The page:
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Broadway’s most decorated performer comes to Toledo

As part of the Shapiro Lecture Series, world-renowned actress and singer Audra McDonald spoke at the

 

University of Toledo Doermann Theater Nov. 5.

 

“This was Edward Shapiro’s gift to the university, to celebrate intellectual engagement,” said Charlene Gilbert, dean of the College of Arts and Letters. “He also wanted it to be an event that was publicly engaging as well.” 

 

Gilbert said Shapiro established this lecture series to allow the Toledo community to interact with University of Toledo students. He also had three criterium the board must follow when picking a keynote speaker.

 

The person has to be of public note, they have to be someone who is well-known, and Shapiro also wanted it to be someone with intellectual gravitas. 

 

This year’s speaker starred in the medical drama “Private Practice” and the 2017 film “Beauty and the Beast.” McDonald was also awarded the National Medal of Arts in 2015 by President Barack Obama.
She discussed the importance how of arts have played such a key role in her life during the lecture.

 

“Art exists because of us, because we are human,” McDonald said. “The arts are powerful because they remind us that we are fractured, that we are all very connected.”

 

She also referred to herself as a strong advocate for the LGBTQ community and the empowerment of the homeless youth. McDonald said she uses her voice to speak about issues she is passionate about.
“I can’t help but exercise that power; I am a citizen of the human race,” McDonald said.

 

Those who attended the lecture were invited to ask questions at its close, many of whom were students. Third-year paralegal major Xavier Johnson said that his upbringing exposed him to McDonald’s talent.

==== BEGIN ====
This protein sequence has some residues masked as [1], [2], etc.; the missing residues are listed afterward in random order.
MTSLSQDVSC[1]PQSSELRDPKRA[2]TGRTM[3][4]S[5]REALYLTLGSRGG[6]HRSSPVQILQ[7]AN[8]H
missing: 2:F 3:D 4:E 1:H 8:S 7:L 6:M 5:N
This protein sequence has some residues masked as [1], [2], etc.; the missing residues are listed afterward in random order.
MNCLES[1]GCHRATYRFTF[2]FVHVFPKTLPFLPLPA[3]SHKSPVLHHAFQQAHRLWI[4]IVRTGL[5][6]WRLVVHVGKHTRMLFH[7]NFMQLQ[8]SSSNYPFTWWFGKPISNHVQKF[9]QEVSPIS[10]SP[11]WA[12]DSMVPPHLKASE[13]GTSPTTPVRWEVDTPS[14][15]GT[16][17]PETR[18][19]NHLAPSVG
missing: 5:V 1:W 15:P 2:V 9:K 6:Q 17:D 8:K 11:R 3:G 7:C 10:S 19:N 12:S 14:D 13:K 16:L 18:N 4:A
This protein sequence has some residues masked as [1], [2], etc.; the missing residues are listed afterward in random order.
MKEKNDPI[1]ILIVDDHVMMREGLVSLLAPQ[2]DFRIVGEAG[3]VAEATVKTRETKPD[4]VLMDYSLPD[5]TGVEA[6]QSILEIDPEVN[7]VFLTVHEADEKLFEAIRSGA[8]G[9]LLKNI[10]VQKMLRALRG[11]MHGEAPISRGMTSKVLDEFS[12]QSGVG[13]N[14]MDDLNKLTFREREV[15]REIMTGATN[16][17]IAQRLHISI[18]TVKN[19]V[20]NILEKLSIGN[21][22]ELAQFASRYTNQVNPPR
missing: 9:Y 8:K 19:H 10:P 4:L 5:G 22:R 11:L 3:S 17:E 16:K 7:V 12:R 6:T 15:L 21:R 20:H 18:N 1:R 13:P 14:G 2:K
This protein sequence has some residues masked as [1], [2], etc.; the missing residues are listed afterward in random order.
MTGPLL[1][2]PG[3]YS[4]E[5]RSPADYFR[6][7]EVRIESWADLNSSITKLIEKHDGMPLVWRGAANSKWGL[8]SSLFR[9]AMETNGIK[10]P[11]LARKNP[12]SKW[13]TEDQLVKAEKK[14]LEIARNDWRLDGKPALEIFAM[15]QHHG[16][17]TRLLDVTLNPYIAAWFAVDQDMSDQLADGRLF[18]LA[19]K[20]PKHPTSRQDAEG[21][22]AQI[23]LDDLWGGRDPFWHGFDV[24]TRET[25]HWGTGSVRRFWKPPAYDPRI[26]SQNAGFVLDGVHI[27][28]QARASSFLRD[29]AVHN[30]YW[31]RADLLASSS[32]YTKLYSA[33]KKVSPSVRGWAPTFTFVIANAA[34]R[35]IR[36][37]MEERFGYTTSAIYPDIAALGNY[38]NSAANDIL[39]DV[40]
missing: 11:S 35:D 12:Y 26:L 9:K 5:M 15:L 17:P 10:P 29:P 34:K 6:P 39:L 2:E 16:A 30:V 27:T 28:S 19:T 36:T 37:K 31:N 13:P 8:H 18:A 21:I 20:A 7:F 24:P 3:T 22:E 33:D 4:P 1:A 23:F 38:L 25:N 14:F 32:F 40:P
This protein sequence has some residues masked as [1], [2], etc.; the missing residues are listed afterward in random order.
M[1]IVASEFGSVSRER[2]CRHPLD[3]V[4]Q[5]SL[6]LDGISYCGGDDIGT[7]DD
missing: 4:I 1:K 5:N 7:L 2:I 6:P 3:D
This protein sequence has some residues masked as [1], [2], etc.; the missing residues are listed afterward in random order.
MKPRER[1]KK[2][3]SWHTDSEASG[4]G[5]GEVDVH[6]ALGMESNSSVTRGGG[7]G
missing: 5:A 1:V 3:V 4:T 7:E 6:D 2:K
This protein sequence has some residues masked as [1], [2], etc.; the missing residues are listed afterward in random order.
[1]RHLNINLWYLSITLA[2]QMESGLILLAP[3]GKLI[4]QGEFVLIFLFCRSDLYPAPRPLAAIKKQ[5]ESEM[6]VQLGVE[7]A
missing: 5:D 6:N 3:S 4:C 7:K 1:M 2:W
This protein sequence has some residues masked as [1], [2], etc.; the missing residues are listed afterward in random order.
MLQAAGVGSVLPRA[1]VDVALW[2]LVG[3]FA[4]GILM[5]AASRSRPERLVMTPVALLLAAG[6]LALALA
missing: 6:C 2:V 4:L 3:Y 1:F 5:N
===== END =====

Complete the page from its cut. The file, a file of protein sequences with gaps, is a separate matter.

“Growing up with my mom and my grandmother, we watched a lot of Broadway productions, ‘Annie,’ ‘A Raisin in the Sun,’ and having grown up watching those, it was amazing to witness and listen to someone

of her stature,” Johnson said.

 

Johnson added he believes in student attendance at events like the Shapiro Lecture Series.

 

“I believe it’s beneficial for students to come to things like this, especially if you’re an arts major, or even if you’re not but you’re thinking of doing something in the arts,” Johnson said. “You’re getting the opinion

and influence from someone who has done it.” 

 

Though the audience was an even mix of students and community members, McDonald gave one piece of advice to the younger crowd.

 

“You’re young, make mistakes,” McDonald said.

 

She talked about her troubles and triumphs growing up. She also reminded the crowd that even though times may seem dark, there is always a light.

 

Gilbert encourages all students and community members to attend future Shapiro Lecture series, as they are a wonderful opportunity, bringing the community together through education.

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